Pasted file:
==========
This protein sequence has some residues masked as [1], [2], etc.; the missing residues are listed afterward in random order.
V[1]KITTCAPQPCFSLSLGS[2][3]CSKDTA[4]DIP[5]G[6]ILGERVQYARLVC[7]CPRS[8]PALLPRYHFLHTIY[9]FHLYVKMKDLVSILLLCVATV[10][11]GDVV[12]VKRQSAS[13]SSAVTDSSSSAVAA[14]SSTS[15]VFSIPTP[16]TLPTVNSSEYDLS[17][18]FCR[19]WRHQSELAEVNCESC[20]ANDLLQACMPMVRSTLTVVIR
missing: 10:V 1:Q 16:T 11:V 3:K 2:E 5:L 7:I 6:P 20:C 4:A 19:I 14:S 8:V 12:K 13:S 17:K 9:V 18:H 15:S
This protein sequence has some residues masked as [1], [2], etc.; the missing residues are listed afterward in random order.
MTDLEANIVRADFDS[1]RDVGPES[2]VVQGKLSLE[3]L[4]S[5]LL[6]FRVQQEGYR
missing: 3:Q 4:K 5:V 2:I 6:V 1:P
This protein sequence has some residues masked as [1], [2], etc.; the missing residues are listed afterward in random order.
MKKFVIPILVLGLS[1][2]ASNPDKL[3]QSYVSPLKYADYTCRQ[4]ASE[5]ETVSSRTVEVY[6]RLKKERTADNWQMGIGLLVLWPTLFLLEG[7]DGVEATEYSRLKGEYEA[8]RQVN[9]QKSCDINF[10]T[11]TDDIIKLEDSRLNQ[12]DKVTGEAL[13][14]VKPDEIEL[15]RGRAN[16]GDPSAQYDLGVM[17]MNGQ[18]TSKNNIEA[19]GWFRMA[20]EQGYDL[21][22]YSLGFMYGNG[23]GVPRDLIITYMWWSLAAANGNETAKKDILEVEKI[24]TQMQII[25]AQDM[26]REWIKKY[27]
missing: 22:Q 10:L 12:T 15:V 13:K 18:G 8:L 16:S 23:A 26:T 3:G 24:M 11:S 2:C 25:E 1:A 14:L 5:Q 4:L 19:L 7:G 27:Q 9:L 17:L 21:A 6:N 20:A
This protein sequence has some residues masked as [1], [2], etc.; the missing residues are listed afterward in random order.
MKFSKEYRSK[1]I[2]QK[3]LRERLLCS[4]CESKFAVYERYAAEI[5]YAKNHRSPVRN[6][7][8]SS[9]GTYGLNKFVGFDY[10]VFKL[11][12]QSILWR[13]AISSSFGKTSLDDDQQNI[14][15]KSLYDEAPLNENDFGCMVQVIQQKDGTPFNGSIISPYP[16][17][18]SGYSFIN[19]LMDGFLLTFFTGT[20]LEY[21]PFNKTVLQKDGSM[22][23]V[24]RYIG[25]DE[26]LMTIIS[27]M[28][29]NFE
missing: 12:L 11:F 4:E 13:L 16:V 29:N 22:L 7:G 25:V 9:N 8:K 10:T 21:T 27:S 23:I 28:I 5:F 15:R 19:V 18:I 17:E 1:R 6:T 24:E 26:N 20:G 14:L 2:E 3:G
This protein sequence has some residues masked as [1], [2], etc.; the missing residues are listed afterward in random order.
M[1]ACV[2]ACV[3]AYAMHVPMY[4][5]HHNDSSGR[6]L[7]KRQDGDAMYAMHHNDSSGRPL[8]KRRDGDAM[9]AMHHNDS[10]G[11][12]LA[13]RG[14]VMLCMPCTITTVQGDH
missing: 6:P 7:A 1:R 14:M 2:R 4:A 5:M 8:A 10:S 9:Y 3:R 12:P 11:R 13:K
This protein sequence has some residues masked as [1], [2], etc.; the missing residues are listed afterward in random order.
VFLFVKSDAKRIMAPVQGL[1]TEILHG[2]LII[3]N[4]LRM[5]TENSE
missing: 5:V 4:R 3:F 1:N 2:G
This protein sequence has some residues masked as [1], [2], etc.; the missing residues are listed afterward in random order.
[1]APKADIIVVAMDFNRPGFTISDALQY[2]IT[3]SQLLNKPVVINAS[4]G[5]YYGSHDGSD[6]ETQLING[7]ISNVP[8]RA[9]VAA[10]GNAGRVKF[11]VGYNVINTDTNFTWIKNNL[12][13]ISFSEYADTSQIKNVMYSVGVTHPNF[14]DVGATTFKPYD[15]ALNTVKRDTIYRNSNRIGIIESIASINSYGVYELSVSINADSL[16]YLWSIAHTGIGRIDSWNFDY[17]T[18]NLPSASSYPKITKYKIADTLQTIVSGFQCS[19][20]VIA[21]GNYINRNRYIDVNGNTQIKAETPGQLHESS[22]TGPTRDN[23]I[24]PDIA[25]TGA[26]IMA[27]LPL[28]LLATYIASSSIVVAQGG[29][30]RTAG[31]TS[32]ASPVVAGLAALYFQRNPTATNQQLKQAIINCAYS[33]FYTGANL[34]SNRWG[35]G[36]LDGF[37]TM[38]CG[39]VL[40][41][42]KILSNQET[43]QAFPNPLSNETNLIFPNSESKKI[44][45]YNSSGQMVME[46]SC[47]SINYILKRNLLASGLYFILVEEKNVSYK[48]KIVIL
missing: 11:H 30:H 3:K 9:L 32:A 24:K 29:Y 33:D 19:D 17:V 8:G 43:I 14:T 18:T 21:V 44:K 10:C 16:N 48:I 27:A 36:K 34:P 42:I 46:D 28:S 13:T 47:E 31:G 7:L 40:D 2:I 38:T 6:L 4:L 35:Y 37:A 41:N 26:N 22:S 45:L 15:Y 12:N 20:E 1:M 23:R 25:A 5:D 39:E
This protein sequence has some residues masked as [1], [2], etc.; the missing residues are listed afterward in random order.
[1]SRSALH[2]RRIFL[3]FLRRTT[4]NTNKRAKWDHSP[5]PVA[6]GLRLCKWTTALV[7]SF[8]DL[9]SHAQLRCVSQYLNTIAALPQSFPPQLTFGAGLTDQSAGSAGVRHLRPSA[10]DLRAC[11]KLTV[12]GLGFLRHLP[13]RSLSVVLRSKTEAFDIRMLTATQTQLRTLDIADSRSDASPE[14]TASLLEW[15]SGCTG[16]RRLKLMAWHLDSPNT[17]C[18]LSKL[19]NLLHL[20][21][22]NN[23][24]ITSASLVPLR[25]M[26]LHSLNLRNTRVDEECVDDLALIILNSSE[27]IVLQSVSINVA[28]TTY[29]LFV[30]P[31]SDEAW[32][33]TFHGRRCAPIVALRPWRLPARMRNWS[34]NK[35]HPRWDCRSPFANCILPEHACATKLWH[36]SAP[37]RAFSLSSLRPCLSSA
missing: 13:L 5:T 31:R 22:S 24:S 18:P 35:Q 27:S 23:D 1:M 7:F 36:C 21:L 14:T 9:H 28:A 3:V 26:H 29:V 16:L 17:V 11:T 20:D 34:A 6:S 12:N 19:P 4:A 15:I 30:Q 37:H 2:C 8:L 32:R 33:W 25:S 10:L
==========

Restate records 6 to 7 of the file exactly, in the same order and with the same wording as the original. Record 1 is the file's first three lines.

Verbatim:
This protein sequence has some residues masked as [1], [2], etc.; the missing residues are listed afterward in random order.
VFLFVKSDAKRIMAPVQGL[1]TEILHG[2]LII[3]N[4]LRM[5]TENSE
missing: 5:V 4:R 3:F 1:N 2:G
This protein sequence has some residues masked as [1], [2], etc.; the missing residues are listed afterward in random order.
[1]APKADIIVVAMDFNRPGFTISDALQY[2]IT[3]SQLLNKPVVINAS[4]G[5]YYGSHDGSD[6]ETQLING[7]ISNVP[8]RA[9]VAA[10]GNAGRVKF[11]VGYNVINTDTNFTWIKNNL[12][13]ISFSEYADTSQIKNVMYSVGVTHPNF[14]DVGATTFKPYD[15]ALNTVKRDTIYRNSNRIGIIESIASINSYGVYELSVSINADSL[16]YLWSIAHTGIGRIDSWNFDY[17]T[18]NLPSASSYPKITKYKIADTLQTIVSGFQCS[19][20]VIA[21]GNYINRNRYIDVNGNTQIKAETPGQLHESS[22]TGPTRDN[23]I[24]PDIA[25]TGA[26]IMA[27]LPL[28]LLATYIASSSIVVAQGG[29][30]RTAG[31]TS[32]ASPVVAGLAALYFQRNPTATNQQLKQAIINCAYS[33]FYTGANL[34]SNRWG[35]G[36]LDGF[37]TM[38]CG[39]VL[40][41][42]KILSNQET[43]QAFPNPLSNETNLIFPNSESKKI[44][45]YNSSGQMVME[46]SC[47]SINYILKRNLLASGLYFILVEEKNVSYK[48]KIVIL
missing: 11:H 30:H 3:K 9:L 32:A 24:K 29:Y 33:D 19:D 17:V 8:G 43:I 14:T 18:T 21:V 44:K 10:C 16:N 48:I 27:A 36:K 34:P 42:I 46:D 28:S 13:T 47:E 31:G 7:L 40:D 2:I 38:T 6:L 4:L 35:Y 37:A 41:N 26:N 22:S 45:L 15:Y 12:N 20:E 1:M 23:R 25:A 5:D 39:E